• avatar
    jaron

    Mercedes. Small, expensive, and better than anything else out there. If they can do that, it fits the brand.

    If they set their sights lower, make it a Smart.

  • avatar
    ajla

    Introduce a 50-state diesel option for the C, E, GLK, R, M, and GL vehicles. Offer something similar to the S400′s hybrid system in everything but the G and the sports car/roadster classes.

    Use Smart as the “compact car” brand in North America. There is nothing wrong with the Smart brand that couldn’t be fixed by a better transmission and the nixing of the premium fuel requirement. If need be, do a cheap Mercury-style grill swap on the A and B classes to make them Smarts for North America.

  • avatar
    Russycle

    Don’t dilute the brand. Smarts may not be so great, but they haven’t been a disaster. If they make better cars I think people will give them a look. Hyundai overcame a less than stellar start in North America by continuously improving their vehicles and adding value via their warranty. Like Jaron says, if they call it a Mercedes, it better be a very, very, nice little car, no room for error.

    I actually think BMW is making a good move. No reason they can’t pull off a small FWD car with the BMW look and feel. Yeah, I know real BMWs don’t have FWD, but most buyers won’t care. Mini is an entirely different animal, they could use the same platform under both brands and appeal to entirely different buyers, assuming they go beyond 80s-GM-style badge engineering.

  • avatar
    wsn

    The concept of the “smart” isn’t wrong. It’s just that MB doesn’t have the ability to pull it off. Maybe labor is overpriced in Germany. Maybe they are too arrogant.

    The “smart” should have been a Leaf Junior, all electric, shorter range, and about $15k.

    • 0 avatar
      George B

      An electric Smart would be a great city car that’s easy to parallel park except for one problem…where would the owner recharge the car? If you park on the street, you’re dependent on someone else to provide electrical power, probably at a relatively high price. If you have access to a garage, you have less need for the Smart short wheelbase packaging. Is the Smart brand flexible enough to include normal form factor cars for suburban garages?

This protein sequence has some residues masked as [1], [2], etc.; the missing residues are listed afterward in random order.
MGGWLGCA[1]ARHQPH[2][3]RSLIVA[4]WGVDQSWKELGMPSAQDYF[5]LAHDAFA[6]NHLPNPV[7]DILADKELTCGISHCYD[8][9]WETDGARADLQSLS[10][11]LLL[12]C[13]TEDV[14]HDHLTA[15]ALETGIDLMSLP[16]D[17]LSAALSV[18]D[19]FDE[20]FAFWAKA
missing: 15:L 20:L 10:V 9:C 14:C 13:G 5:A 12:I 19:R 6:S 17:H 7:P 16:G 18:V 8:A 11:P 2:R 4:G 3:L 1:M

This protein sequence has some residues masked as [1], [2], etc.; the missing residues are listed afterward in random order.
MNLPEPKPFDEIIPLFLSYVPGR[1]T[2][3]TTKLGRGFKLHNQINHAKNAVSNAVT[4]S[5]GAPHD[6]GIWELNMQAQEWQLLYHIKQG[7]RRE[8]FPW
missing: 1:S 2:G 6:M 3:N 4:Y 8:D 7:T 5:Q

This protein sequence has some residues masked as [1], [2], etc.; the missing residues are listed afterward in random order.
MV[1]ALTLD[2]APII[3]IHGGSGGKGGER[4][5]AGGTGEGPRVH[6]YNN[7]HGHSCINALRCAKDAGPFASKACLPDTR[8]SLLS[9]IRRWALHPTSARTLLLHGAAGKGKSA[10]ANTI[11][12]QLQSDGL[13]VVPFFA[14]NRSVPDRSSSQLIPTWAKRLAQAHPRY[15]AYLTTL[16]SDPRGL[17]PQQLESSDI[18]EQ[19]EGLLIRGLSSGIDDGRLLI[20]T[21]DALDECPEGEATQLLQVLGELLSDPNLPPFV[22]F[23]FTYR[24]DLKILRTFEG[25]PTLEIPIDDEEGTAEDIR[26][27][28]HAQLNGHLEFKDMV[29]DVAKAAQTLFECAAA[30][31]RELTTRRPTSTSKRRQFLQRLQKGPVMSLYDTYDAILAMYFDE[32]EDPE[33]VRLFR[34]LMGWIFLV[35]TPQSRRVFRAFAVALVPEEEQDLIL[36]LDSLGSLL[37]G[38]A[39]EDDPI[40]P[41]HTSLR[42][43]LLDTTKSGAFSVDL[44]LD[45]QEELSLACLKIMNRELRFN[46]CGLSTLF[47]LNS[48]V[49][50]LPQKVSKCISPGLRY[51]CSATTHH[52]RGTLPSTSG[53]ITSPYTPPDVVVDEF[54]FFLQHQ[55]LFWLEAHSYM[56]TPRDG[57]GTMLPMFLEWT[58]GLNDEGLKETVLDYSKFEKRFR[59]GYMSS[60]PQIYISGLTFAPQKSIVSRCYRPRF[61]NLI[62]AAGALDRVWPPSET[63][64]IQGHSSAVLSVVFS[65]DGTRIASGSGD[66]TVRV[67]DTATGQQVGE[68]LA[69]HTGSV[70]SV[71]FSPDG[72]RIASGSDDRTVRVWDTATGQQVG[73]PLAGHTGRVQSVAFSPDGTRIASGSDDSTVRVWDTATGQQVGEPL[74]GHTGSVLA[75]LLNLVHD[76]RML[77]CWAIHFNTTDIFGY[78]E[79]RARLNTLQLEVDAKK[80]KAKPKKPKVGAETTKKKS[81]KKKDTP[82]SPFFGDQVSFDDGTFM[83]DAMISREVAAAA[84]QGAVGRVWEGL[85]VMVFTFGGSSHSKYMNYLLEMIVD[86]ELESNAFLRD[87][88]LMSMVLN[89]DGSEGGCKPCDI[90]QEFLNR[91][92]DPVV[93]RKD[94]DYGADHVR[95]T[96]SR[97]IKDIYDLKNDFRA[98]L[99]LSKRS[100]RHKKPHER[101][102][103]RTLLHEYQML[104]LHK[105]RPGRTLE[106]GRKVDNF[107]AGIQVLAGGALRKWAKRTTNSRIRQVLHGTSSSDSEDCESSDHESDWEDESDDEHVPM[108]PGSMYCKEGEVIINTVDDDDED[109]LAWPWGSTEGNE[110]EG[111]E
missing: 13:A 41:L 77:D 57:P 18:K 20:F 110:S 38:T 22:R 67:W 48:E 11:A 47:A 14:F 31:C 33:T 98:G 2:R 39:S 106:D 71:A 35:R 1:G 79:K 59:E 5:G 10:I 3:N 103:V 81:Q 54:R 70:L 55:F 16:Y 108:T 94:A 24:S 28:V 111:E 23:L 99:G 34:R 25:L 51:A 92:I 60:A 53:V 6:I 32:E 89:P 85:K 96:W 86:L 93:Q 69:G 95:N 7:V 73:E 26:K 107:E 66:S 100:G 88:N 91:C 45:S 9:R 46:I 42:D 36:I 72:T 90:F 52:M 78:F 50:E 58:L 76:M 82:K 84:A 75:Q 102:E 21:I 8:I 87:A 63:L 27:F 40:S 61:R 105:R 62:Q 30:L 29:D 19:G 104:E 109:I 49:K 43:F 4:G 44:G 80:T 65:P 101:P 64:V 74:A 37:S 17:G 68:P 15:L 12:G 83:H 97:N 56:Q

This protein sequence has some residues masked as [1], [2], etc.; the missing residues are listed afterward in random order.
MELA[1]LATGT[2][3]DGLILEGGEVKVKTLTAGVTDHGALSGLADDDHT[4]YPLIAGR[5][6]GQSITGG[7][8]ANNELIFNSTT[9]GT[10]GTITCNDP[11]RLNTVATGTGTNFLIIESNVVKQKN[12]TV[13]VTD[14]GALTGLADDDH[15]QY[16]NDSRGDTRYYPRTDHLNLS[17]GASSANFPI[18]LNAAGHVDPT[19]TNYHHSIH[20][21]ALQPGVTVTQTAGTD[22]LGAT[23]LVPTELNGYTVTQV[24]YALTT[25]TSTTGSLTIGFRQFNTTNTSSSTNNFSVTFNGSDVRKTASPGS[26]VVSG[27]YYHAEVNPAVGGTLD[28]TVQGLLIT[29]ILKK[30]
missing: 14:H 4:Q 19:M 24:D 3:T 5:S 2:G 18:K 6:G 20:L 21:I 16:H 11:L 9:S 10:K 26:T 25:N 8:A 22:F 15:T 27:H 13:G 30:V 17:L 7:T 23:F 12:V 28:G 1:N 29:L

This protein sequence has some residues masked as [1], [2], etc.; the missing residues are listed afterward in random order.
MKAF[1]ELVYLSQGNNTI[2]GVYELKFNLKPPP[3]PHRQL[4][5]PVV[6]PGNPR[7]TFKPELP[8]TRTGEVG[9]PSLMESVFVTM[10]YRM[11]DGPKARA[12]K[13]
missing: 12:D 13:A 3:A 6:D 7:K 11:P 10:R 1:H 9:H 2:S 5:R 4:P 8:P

• avatar
    Wunsch

    Just a minor clarification: the B-class isn’t Europe-only. We’ve had then in Canada for several years.

  • avatar
    Kyle Schellenberg

    I would definitely say… what where the choices again?

    Just buy up the namesake for Saturn from GM and start producing quirky little cars again. That would have a better chance of acceptability in mainstream ‘Merica

  • avatar
    morbo

    If only Daimler had acces to a brand that is known as frugal and affordable. Something that could be stretched from bare bones econo-box through respectable pseudo-lux mid-size cruiser. You know, like Plymouth. Or Mitsubishi. Or Dodge. Or Chrysler.

    Does Daimler do anything other then sell dumb Americans expensive European taxis and death traps on wheels Smarts (according to our resident ex-Mopar engineer who says that in the Daimler-Chrysler days they cheated to get the Smart to meet US crash standards).

  • avatar
    chitbox dodge

    I don’t know, I smell a rat. If daimler was dead set on getting into the small car market, why not bring over the A and B series cars? Why go through the trouble of “merging” with a rival?

    You add this to the previously confirmed bad behavior of MB with bribes and the internal gutting of chrysler, to me it makes one wonder what is really going on.

    I think Mr. Ghosn is playing some dangerous games these days.

  • avatar
    Cheevie

    Was that Carlos Ghosn posing in the little car?